Likewise, the Hulk fares a similar fate. The AoU version above on the left is virtually indistinguishable from the original Avengers Hulk (lighting influences on his skin color notwithstanding). The only real difference is that now the Hulk gets a pair of official Avenger shorts. There might be some slight alterations to the hair sculpt, but it's a little hard to tell at the moment. The veins on his arms are the same. The grimace is the same. Even the chest model is so similar that it's hard to quantify the ~$400 price all over again.
Jeremy Renner's Hawkeye appears to be rocking the same head sculpt as well, which has been a running theme so far with these Avengers figures. However, the ridiculous overcoat he's got is joined by some crazy boots with spikes on the side. Say what you will about how goofy that coat is (and I have), but the tailoring is at least nice for a toy that's only 12 inches tall. It's not immediately clear how removable this coat is going to be, as it looks like his forearm guard and finger tabs appear to be resting above the sleeves. That doesn't leave a lot of maneuverability in seeing what's under the jacket, but his arms still look fairly flexible. His bow looks to be very similar to the previous entry as well, but for a new coat of paint, and he's still got the same Oakleys.
Captain America's AoU uniform is heavily influenced from the STRIKE suit he wore in Captain America: The Winter Soldier, but it looks way cooler now. Though the belt and shoulder straps are the same, and the pants just have a few new flourishes, the torso's been given a bit of an overhaul. This outfit is a thousand times better than the original Avengers uniform. He's also got new hands showing off a different glove sculpt that we've seen.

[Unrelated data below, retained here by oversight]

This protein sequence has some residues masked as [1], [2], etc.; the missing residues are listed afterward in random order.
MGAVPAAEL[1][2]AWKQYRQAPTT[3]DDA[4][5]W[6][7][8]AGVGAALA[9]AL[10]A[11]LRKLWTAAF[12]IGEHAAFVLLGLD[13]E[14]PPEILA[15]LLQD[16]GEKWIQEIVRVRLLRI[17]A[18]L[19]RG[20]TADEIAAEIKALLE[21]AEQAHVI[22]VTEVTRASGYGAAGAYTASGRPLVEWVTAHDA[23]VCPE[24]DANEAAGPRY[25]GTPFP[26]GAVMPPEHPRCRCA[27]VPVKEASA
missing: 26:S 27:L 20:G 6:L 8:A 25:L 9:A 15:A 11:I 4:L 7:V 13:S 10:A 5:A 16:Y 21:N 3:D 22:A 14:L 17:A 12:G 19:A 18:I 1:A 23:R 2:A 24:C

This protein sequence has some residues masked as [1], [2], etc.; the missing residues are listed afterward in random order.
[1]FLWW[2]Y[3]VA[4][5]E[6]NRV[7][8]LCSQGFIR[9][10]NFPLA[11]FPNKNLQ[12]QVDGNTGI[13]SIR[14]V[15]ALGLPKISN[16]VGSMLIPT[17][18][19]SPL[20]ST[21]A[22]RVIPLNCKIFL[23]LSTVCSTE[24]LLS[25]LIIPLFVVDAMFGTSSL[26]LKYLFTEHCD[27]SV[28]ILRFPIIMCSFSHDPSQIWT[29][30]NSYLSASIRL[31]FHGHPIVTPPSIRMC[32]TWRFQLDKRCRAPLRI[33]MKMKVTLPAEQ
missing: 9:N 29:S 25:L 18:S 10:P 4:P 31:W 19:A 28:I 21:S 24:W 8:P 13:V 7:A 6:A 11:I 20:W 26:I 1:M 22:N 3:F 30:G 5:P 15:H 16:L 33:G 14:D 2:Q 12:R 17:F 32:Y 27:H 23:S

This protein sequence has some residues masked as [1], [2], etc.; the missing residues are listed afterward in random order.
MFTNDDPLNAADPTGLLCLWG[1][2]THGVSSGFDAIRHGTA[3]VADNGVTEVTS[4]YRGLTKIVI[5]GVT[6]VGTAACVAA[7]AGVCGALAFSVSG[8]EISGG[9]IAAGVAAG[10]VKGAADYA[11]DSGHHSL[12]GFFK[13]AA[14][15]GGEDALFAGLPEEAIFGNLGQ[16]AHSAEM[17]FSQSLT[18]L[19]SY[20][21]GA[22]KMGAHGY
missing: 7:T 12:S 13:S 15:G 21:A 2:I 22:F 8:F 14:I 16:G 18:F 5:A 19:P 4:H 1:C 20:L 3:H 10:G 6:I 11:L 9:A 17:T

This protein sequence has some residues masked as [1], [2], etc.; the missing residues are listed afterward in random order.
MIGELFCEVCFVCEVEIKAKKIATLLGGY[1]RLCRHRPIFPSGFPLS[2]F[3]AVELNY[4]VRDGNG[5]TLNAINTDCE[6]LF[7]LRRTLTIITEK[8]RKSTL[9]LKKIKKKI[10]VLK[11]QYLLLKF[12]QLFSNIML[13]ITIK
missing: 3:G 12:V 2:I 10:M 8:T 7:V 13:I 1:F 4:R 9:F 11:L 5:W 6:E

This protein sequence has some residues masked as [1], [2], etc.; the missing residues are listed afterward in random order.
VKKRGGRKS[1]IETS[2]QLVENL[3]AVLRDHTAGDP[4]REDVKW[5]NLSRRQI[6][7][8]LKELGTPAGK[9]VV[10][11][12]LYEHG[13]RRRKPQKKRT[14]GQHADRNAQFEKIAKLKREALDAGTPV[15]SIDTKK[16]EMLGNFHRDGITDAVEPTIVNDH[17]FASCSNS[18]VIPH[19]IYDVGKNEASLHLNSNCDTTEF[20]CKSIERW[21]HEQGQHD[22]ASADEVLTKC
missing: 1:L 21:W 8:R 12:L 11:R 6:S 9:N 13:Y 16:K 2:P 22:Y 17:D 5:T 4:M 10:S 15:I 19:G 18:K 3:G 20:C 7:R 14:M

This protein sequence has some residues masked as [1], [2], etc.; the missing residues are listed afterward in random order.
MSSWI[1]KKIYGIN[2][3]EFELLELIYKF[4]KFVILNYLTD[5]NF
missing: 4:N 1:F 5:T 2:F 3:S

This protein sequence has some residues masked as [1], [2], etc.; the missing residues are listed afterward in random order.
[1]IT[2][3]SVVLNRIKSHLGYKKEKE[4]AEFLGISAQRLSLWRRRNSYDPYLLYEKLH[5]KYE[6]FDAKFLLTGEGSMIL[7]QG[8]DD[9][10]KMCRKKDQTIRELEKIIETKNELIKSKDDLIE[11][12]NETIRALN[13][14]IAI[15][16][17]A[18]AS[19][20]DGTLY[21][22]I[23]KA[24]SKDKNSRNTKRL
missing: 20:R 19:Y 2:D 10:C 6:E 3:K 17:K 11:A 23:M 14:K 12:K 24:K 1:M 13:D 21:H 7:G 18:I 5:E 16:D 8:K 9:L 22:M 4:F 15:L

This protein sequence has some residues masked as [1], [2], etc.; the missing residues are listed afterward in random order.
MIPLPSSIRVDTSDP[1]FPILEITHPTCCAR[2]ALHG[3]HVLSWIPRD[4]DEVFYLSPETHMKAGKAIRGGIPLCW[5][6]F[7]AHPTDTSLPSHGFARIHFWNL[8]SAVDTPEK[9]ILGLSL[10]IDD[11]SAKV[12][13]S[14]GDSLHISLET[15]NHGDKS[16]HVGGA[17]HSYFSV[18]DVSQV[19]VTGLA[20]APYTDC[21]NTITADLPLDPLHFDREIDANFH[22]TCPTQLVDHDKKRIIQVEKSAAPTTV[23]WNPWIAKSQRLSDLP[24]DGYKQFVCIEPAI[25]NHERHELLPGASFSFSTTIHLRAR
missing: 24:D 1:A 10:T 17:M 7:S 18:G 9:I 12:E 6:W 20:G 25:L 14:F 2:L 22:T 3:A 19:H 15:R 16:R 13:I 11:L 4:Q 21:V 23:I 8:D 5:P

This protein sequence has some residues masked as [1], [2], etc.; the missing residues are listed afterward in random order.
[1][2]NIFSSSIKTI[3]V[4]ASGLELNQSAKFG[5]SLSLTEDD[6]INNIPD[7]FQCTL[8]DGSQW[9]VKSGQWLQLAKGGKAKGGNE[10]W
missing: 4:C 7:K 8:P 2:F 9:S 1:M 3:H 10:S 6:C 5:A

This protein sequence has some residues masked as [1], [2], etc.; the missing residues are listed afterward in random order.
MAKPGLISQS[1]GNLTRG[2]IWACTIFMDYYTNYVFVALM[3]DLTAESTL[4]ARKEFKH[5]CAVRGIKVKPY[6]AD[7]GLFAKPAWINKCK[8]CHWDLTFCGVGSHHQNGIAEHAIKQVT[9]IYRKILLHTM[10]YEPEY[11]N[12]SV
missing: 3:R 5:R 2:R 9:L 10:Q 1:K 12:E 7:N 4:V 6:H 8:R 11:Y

The head and helmet are pretty close, and at this point, I'm wondering if Hot Toys is just re-using existing tooling in the preliminary samples, or if it's really going to release another wave of figures with almost no differences in the faces. Tony Stark's gotten something like ten or eleven different heads over the years, but for some reason, the rest of the Avengers just keep rocking the same look.
Where we finally get to see something entirely new (almost) top to bottom, is with Black Widow. Her uniform hasn't changed that much since Winter Soldier, but at least there's some new blue and red highlights breaking up the straight black catsuit. She'll be going back to shorter hair again inAoU, but like all her previous models, she'll still be rocking "real" hair instead of sculpted.
Her gauntlets look different for the first time in a few movies, which is nice, but the real story is the new batons she'll be wielding. Previously all she had to rely on in the films were her Widow's Bite gloves and Glock pistols (which have been the same mold and model each and every time), but now we've finally gotten a new melee weapon for the former Soviet spy. Though she's always been one of the more low maintenance figures, Hot Toys has always done a nice job making Black Widow one of the standouts in each and every line she's appeared in.
Overall, the line is only looking decent so far. It's not as exemplary or exciting as it was when Hot Toys first started putting out the original Avengers figures. Part of that has to do with just how many the manufacturer has released over the past few years, and the other part has to do with how little difference there is year-to-year and movie-to-movie.
There's still plenty of time for the figures to change between today and the planned release over the course of the next year. As it stands now, Thanos and Hulkbuster are really the only figures that bring anything new to the table. However, the original Avengers figures are so hard to find at a reasonable price these days, most collectors won't mind all the similarities to previous releases.